Joint CCLs submission to Traditional Rights and Freedoms—Encroachments by Commonwealth Laws (ALRC Interim Report 127)

The Australian Law Reform Commission (ALRC) received Terms of Reference on 19 May 2014. The ALRC released an Issues Paper and called for submissions on 10 December 2014. Submissions closed on 27 February 2015.

An Interim Report was released on 3 August. In the 2nd consultation document for this Inquiry, the ALRC was asked to review Commonwealth laws that encroach on traditional rights, freedoms and privileges (Freedoms Inquiry). Traditional rights include such fundamental freedoms as freedom of speech, religion, movement and association; and other important rights and privileges such as property rights, client legal privilege, the right to a fair trial, and access to the courts, to name a few. The Terms of Reference list 19 such rights, freedoms and privileges to consider.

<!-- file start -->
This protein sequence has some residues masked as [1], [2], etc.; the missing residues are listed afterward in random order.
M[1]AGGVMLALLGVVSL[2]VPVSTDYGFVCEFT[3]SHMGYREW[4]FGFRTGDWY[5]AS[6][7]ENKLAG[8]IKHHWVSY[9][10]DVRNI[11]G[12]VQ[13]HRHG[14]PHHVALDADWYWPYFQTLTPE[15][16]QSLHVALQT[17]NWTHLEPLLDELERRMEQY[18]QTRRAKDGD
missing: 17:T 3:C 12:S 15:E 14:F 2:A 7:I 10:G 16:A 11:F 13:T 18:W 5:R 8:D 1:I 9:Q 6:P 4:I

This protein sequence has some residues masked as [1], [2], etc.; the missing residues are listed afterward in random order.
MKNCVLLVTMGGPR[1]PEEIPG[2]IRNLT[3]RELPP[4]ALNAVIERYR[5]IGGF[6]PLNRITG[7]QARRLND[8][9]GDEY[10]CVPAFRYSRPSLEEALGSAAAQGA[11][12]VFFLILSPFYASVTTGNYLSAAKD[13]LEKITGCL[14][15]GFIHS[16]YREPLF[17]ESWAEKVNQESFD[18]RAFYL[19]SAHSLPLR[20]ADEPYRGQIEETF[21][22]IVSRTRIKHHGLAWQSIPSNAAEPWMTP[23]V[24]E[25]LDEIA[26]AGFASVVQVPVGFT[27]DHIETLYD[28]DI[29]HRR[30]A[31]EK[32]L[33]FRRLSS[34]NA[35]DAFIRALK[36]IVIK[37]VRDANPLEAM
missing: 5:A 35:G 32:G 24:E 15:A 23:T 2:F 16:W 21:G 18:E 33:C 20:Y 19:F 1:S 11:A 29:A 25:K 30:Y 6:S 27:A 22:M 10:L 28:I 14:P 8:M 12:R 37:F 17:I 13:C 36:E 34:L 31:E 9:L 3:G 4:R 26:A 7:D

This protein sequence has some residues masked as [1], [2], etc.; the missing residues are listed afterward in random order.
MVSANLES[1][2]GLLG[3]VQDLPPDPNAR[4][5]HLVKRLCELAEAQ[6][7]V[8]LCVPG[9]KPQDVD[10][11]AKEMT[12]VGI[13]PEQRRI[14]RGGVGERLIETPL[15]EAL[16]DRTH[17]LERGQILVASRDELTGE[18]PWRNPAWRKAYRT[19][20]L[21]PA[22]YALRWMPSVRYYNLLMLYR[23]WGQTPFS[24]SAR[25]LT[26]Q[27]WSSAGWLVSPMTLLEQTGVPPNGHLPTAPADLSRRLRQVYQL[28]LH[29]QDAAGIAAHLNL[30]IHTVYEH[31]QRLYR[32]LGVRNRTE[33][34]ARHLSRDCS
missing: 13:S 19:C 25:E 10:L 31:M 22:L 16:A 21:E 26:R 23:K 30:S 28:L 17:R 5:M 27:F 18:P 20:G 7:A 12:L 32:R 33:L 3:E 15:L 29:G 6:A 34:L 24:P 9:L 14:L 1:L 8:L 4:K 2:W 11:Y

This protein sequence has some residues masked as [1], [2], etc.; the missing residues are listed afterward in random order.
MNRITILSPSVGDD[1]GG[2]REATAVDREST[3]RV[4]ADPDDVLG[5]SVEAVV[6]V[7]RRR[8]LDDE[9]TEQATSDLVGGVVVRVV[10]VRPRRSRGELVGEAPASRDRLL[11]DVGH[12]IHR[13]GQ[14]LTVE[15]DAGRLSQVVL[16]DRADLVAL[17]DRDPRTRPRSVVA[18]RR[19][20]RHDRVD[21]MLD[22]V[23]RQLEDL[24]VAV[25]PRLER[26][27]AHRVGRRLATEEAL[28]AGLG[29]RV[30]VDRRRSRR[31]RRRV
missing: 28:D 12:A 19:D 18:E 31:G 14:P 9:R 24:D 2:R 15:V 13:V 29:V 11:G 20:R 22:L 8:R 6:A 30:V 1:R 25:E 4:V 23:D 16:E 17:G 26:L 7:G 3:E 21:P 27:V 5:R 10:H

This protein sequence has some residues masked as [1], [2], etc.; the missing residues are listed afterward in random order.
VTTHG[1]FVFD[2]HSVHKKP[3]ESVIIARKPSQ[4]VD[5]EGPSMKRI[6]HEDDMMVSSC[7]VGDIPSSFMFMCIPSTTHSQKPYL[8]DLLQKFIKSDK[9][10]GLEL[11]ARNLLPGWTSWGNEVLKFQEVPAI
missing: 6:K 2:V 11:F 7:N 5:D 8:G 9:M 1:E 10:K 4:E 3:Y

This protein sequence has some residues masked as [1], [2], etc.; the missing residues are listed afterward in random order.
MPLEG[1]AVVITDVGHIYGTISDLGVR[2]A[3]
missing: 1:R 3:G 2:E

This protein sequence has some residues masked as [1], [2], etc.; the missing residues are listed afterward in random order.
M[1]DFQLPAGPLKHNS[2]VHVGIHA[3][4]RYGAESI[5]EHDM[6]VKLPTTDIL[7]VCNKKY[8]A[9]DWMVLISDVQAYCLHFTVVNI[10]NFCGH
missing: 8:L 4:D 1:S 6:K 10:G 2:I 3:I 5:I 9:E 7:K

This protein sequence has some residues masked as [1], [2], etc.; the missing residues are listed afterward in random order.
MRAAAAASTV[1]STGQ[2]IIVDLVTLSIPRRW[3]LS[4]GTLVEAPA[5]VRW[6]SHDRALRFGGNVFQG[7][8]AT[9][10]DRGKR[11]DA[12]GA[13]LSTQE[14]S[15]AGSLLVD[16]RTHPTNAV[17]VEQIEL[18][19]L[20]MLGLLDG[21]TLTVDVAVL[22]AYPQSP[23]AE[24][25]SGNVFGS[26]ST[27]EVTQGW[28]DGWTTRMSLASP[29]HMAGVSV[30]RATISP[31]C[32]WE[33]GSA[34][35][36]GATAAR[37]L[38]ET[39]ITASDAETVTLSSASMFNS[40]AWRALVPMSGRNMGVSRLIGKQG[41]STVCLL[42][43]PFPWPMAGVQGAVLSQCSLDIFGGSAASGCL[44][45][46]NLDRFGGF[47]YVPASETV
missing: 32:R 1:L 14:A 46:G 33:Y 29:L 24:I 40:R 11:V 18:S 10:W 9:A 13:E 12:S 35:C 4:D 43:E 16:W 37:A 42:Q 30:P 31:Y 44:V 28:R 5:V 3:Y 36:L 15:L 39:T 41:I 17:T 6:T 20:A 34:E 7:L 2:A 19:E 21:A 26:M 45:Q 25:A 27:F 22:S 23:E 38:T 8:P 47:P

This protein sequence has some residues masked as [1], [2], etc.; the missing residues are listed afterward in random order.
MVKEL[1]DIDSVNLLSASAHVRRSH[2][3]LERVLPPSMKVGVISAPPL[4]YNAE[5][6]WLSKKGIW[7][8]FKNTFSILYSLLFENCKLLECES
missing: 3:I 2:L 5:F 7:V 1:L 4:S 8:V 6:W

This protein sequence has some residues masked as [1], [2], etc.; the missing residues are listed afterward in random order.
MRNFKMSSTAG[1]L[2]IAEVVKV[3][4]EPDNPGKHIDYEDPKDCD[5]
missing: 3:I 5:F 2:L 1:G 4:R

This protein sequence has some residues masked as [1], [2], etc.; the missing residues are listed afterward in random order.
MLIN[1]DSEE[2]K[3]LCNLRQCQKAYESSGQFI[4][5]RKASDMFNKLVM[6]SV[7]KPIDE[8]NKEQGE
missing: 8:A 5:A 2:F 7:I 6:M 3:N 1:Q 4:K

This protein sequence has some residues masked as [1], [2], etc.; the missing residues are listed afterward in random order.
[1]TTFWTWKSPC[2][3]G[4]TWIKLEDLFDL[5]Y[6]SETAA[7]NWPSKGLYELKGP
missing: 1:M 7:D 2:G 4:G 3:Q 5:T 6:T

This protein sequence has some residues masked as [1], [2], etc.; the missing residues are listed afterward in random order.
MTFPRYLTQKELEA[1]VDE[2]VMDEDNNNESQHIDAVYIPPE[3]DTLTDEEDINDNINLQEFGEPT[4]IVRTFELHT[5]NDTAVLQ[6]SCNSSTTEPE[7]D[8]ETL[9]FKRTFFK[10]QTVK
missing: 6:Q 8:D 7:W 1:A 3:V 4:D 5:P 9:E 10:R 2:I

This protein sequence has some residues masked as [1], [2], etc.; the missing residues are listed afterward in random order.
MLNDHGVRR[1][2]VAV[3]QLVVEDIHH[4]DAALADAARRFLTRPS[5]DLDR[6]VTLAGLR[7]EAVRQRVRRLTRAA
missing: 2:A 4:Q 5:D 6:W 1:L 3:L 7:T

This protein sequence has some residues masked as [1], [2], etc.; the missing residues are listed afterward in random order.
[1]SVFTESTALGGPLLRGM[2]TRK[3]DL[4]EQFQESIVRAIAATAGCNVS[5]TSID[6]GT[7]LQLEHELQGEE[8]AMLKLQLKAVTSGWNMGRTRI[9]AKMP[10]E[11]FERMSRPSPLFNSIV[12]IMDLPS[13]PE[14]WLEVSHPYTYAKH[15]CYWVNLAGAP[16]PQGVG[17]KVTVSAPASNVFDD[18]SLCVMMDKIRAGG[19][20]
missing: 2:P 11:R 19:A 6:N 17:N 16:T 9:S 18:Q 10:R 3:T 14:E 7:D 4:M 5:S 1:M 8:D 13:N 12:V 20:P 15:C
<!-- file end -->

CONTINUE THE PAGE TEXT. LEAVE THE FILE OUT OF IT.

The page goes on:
In the Interim Report, the ALRC discussed the source and rationale of these important common law rights, freedoms and privileges, and discusses how they have been protected by theConstitution, the Parliament and the courts. The Interim Report also provides an extensive survey of current Commonwealth laws that limit traditional rights, freedoms and privileges and considers how such laws may be justified.

The ALRC invited submissions in response to this Interim Report and, in particular, submissions identifying Commonwealth laws that warrant further review. The closing date for submissions was 21 September 2015. 

The joint Councils for Civil liberties in Australia made a submission to this Inquiry.

The Final Report was tabled and launched in Canberra by Attorney-General the Hon George Brandis on 2 March 2016.


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